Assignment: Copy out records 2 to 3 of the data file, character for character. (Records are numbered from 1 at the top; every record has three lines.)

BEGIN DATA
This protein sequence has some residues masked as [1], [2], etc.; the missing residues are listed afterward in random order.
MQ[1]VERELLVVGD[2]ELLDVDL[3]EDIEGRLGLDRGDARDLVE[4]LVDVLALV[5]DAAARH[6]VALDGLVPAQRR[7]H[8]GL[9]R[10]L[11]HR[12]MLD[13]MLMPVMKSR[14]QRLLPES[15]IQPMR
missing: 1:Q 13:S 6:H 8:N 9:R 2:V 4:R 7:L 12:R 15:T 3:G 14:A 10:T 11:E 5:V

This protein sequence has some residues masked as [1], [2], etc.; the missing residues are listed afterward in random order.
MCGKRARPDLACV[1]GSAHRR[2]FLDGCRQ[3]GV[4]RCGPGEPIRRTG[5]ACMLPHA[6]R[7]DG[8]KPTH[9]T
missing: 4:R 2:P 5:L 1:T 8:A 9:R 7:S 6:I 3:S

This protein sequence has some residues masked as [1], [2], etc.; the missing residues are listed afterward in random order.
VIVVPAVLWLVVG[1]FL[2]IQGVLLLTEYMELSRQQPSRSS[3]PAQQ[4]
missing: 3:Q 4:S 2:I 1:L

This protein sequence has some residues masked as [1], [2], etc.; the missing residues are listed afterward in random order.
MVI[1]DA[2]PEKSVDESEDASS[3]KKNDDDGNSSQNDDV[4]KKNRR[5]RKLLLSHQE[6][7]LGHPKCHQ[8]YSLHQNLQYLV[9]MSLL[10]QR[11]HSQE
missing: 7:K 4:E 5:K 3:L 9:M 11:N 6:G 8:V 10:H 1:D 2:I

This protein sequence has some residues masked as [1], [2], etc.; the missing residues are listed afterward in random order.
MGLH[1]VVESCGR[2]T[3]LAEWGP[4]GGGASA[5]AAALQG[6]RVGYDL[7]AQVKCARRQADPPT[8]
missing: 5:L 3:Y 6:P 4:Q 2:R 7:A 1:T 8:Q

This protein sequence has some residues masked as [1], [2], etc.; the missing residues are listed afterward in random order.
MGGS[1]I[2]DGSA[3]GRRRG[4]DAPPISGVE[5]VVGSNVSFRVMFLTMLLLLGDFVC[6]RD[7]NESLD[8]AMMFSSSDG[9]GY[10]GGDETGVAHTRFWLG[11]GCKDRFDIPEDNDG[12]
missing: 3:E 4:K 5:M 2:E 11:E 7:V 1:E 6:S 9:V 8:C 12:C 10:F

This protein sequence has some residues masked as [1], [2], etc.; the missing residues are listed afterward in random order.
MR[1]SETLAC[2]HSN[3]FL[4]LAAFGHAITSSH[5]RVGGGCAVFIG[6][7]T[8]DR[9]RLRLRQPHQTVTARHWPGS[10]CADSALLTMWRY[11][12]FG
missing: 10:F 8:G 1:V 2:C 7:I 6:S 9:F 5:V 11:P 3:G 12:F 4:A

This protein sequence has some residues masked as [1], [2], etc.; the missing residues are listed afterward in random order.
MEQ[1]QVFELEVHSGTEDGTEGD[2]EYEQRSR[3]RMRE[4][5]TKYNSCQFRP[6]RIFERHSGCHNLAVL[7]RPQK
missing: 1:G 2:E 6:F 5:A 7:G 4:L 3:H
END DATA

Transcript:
This protein sequence has some residues masked as [1], [2], etc.; the missing residues are listed afterward in random order.
MCGKRARPDLACV[1]GSAHRR[2]FLDGCRQ[3]GV[4]RCGPGEPIRRTG[5]ACMLPHA[6]R[7]DG[8]KPTH[9]T
missing: 4:R 2:P 5:L 1:T 8:A 9:R 7:S 6:I 3:S

This protein sequence has some residues masked as [1], [2], etc.; the missing residues are listed afterward in random order.
VIVVPAVLWLVVG[1]FL[2]IQGVLLLTEYMELSRQQPSRSS[3]PAQQ[4]
missing: 3:Q 4:S 2:I 1:L